By Issac Asimov,

Why should I read it?

1 author picked The Gods Themselves as one of their favorite books, and they share why you should read it.

What is this book about?

In the year 2100, the invention of the Electron Pump - an apparently inexhaustible supply of free energy - has enabled humanity to devote its time and energies to more than the struggle for survival, finally breaking free of the Earth.

But the Electron Pump works by exchanging materials with a parallel universe, and such unbalancing of the cosmos has consequences. Humans and aliens alike must race to prevent a vast nuclear explosion in the heart of the Sun - and the vaporisation of the Earth exactly eight minutes later ...


Book cover of The Clewiston Test

Gwyneth Jones Why did I love this book?

Brilliant young scientist develops a miraculous new pain-killer. A goldmine for the pharmaceutical company! But is the serum really safe? Ann Clewiston Symonds, the scientist at the heart of this story, comes up against Big Pharma’s disdain for ethical issues, and then a car crash dumps her on the customer’s side of the counter. What follows is riveting, chilling, and still horribly relevant today. Kate Wilhelm was extremely good at telling the hard truths about sci-fi material, that sci-fi usually avoids, and this is her best.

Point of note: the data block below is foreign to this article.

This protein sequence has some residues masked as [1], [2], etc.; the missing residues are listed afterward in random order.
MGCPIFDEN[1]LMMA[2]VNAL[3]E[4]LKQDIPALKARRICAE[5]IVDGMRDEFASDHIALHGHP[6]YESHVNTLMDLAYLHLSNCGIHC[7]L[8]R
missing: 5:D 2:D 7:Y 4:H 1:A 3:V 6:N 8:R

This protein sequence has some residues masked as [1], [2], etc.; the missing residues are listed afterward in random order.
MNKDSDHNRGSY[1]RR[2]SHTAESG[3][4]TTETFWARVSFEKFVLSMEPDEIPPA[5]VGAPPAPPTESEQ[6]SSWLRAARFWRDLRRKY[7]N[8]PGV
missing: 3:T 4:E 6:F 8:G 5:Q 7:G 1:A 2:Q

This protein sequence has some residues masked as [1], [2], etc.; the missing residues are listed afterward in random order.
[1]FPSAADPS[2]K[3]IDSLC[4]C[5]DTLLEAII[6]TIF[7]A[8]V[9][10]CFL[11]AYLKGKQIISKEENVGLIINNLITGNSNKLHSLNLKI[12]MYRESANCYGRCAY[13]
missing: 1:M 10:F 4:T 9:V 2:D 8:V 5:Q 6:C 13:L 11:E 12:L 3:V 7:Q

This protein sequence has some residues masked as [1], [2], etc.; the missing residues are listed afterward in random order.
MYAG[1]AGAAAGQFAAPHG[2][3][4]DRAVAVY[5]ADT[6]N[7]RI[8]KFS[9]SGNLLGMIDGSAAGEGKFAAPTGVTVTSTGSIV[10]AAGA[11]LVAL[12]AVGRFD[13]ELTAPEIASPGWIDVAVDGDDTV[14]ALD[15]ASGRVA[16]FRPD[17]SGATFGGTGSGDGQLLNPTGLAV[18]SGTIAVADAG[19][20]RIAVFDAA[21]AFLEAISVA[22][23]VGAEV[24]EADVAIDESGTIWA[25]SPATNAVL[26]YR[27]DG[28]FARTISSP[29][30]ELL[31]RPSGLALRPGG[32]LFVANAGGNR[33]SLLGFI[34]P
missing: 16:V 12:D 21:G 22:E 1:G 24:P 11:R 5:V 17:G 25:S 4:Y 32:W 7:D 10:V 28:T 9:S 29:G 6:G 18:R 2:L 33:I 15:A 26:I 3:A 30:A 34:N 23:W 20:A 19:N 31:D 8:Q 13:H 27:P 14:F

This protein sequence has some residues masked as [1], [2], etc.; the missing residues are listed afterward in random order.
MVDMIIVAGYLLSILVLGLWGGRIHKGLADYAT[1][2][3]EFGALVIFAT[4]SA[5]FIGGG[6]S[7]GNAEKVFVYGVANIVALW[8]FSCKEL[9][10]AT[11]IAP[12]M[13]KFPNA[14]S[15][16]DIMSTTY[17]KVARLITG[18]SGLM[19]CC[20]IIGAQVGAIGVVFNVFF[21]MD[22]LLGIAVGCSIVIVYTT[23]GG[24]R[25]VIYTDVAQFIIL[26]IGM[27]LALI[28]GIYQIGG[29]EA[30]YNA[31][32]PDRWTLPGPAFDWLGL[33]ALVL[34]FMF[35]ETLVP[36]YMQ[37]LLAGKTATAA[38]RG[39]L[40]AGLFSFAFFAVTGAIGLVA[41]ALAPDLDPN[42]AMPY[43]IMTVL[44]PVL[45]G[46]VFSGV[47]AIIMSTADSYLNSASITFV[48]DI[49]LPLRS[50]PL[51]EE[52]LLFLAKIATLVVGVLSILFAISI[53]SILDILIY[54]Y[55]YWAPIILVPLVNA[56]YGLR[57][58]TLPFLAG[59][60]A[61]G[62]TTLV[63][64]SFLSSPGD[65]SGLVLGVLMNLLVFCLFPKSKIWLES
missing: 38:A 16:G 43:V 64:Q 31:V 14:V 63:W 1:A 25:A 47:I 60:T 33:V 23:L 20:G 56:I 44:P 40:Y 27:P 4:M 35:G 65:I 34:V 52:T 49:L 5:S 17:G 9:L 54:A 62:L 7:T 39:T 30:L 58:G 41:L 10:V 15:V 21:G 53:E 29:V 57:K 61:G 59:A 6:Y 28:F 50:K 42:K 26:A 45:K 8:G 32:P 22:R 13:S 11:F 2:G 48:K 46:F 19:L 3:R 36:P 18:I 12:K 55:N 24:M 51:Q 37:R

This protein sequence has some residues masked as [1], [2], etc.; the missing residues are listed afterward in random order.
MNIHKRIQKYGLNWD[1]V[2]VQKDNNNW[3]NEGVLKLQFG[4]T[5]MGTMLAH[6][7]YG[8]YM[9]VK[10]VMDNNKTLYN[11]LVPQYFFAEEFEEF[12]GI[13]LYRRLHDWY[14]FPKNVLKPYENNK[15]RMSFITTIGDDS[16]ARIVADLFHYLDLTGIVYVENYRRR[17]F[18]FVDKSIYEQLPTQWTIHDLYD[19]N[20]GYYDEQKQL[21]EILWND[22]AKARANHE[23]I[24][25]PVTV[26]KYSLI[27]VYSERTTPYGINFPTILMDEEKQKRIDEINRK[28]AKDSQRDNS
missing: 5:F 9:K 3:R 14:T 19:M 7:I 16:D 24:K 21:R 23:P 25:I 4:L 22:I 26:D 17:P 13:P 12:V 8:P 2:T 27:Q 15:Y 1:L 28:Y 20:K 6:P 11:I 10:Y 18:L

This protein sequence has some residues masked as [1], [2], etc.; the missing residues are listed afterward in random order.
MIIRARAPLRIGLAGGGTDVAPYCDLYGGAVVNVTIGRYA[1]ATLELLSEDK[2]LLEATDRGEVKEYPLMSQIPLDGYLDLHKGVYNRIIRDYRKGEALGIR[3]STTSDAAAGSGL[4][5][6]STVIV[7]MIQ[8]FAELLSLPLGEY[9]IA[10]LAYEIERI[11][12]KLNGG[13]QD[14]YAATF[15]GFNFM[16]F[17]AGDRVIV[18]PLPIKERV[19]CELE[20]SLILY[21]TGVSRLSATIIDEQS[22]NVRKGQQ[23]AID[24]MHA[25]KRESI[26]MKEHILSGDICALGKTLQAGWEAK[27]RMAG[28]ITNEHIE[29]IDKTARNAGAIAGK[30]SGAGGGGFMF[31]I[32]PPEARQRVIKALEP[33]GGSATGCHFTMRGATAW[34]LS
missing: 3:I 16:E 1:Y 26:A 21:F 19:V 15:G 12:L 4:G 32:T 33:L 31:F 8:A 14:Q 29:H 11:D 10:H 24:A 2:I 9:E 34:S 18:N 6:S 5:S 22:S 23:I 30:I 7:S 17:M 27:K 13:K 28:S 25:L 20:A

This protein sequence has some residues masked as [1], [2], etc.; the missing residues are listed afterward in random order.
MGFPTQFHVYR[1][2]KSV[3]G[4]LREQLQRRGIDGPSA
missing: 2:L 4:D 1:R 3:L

By Kate Wilhelm,

Why should I read it?

1 author picked The Clewiston Test as one of their favorite books, and they share why you should read it.

What is this book about?

The Clewiston test


Book cover of Timescape

Gwyneth Jones Why did I love this book?

In a dreadful near-future, two scientists hit on the wild idea of sending a warning to the past, using (currently still hypothetical!) faster than light tachyon particles. In the near past two young scientists pick up the strange signals, as interference in an experiment, and realise they can be read as Morse Code. But the message is misunderstood, mangled, and almost lost in the same confusion and infighting that plagues Asimov’s earthling scientists. On the ‘Gods Themselves’ spectrum, but darker and deeper (though leavened by plenty of sex!). 

By Gregory Benford,

Why should I read it?

4 authors picked Timescape as one of their favorite books, and they share why you should read it.

What is this book about?